World crops are seen as a way to in­crease those num­bers. The Uni­ver­sity of Guelph es­ti­mated in 2012 that the mar­ket for world crops in the GTA rep­re­sented about $60 mil­lion. That es­ti­mate has since risen to $80 mil­lion.

“On­tar­i­ans have di­ver­si­fied their di­ets and broad­ened their taste buds to in­clude foods from around the world over the past cou­ple of decades and they con­tinue to look for new food op­tions,” says Kathy Macpher­son, a vice-pres­i­dent at the Green­belt Fund and the Friends of the Green­belt Foun­da­tion.

“Hav­ing lo­cally grown and raised world foods is a real plus: con­sumers know they are fresh and safe, and farm­ers can ex­pand what they can grow and raise.”

Chef and Ge­orge Brown Col­lege pro­fes­sor Bashir Munye ob­tained a grant from the Green­belt Fund to cre­ate a lo­cal food guide to help On­tar­i­ans of African her­itage to iden­tify and ac­cess lo­cally grown African crops.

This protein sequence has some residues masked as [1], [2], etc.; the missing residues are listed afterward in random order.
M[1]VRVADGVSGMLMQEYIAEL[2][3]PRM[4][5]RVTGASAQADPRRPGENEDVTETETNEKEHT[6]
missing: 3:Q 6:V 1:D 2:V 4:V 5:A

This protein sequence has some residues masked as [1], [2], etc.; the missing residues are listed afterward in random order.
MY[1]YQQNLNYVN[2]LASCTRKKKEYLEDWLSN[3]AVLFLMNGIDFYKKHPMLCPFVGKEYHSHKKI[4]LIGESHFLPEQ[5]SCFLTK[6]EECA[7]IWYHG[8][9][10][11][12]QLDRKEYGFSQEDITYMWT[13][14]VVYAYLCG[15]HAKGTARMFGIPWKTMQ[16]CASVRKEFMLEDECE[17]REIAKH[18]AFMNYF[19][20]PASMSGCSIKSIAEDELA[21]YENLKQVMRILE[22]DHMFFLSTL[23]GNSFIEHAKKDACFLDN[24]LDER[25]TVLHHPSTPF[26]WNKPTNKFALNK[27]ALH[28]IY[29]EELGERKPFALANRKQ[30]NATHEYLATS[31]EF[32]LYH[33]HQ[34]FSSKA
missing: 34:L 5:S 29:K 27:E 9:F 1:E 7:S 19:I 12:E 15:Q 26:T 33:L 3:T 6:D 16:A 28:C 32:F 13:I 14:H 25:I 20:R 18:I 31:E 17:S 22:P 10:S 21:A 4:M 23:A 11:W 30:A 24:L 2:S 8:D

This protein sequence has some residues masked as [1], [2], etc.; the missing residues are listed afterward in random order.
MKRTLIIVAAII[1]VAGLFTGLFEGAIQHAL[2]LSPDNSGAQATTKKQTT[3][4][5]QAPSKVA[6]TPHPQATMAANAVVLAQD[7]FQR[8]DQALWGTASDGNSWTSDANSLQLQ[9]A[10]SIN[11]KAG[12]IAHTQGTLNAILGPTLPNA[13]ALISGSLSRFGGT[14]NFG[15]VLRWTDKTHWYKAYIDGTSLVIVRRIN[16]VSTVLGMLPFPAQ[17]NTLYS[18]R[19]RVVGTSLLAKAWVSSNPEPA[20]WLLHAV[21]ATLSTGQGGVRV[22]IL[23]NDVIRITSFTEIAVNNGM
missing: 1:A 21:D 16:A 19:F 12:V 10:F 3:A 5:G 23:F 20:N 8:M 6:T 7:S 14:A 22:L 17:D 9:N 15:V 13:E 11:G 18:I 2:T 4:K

“As a So­mali per­son, I need to ac­cess food that is held within my DNA — okra, ginger, turmeric, peanuts, callaloo — world crops that are lo­cally grown,” Munye says.

“Not only it is eco­nom­i­cally and en­vi­ron­men­tally im­por­tant, but (it) is also a so­cial im­per­a­tive if we want to foster di­ver­sity.”

While we’re start­ing to see more of these world foods on gro­cery store shelves, it can take a con­sid­er­able amount of time to get them there. Leal’s Bring Home the World ini­tia­tive is meant to give world foods a boost, with the ul­ti­mate goal of in­creas­ing On­tario’s ac­cess to lo­cally grown foods and re­duce reliance on im­ports. On­tario grows more than 200 foods al­ready, and Leal is com­mit­ted to in­creas­ing that num­ber.